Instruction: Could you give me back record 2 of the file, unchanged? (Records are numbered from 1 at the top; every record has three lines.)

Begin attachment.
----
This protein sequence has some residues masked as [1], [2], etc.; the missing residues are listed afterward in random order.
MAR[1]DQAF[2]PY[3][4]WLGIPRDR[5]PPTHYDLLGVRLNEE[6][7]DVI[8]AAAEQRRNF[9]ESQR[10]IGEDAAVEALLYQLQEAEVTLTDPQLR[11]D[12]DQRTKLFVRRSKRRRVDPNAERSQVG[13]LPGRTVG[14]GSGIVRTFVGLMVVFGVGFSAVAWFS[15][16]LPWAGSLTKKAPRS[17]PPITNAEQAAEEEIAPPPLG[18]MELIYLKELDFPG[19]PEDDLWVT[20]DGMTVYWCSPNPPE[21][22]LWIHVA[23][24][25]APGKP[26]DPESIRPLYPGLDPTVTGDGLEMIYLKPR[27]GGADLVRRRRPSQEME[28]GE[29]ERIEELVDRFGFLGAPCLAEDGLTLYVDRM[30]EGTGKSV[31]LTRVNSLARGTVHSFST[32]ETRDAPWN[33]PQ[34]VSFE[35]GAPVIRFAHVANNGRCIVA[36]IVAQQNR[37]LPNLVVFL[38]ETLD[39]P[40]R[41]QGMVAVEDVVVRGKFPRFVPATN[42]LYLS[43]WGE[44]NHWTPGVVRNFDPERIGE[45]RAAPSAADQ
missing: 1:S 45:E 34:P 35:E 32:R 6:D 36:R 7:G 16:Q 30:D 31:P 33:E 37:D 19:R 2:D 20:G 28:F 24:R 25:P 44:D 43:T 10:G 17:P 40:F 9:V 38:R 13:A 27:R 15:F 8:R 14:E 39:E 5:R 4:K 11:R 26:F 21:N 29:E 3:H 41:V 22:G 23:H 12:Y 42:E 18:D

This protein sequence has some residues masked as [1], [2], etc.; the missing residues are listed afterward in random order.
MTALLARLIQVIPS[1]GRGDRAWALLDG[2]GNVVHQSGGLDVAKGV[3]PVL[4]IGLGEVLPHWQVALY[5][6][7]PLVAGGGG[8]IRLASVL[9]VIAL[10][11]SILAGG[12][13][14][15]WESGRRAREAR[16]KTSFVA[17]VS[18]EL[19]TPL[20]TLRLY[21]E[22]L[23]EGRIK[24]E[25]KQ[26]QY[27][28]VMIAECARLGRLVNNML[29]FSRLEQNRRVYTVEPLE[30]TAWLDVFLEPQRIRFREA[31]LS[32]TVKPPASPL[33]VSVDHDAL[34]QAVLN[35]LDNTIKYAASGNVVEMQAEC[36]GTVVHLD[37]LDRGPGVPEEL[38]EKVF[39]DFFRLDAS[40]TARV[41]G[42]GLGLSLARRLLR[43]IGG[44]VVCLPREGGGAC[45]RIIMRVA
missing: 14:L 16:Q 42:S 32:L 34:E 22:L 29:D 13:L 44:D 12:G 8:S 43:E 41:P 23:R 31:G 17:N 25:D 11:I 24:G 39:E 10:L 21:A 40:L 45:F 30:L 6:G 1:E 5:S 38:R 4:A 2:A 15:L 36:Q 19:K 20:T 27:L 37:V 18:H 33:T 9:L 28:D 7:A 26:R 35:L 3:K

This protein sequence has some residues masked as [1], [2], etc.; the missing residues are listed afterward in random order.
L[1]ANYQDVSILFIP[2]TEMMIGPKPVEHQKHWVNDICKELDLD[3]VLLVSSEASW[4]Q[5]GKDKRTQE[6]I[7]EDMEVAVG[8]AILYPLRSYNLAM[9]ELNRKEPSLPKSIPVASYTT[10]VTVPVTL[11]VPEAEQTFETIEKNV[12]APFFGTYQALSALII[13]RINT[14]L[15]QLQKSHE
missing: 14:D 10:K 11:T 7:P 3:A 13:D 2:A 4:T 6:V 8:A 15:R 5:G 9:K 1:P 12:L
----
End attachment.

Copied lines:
This protein sequence has some residues masked as [1], [2], etc.; the missing residues are listed afterward in random order.
MTALLARLIQVIPS[1]GRGDRAWALLDG[2]GNVVHQSGGLDVAKGV[3]PVL[4]IGLGEVLPHWQVALY[5][6][7]PLVAGGGG[8]IRLASVL[9]VIAL[10][11]SILAGG[12][13][14][15]WESGRRAREAR[16]KTSFVA[17]VS[18]EL[19]TPL[20]TLRLY[21]E[22]L[23]EGRIK[24]E[25]KQ[26]QY[27][28]VMIAECARLGRLVNNML[29]FSRLEQNRRVYTVEPLE[30]TAWLDVFLEPQRIRFREA[31]LS[32]TVKPPASPL[33]VSVDHDAL[34]QAVLN[35]LDNTIKYAASGNVVEMQAEC[36]GTVVHLD[37]LDRGPGVPEEL[38]EKVF[39]DFFRLDAS[40]TARV[41]G[42]GLGLSLARRLLR[43]IGG[44]VVCLPREGGGAC[45]RIIMRVA
missing: 14:L 16:Q 42:S 32:L 34:E 22:L 29:D 13:L 44:D 12:G 8:S 43:E 41:P 23:R 31:G 17:N 25:D 11:I 24:G 39:E 10:L 21:A 40:L 45:F 30:L 6:G 1:E 5:S 38:R 4:A 2:A 15:L 36:Q 19:K 20:T 27:L 37:V 18:H 33:T 9:L 28:D 7:A 26:R 35:L 3:K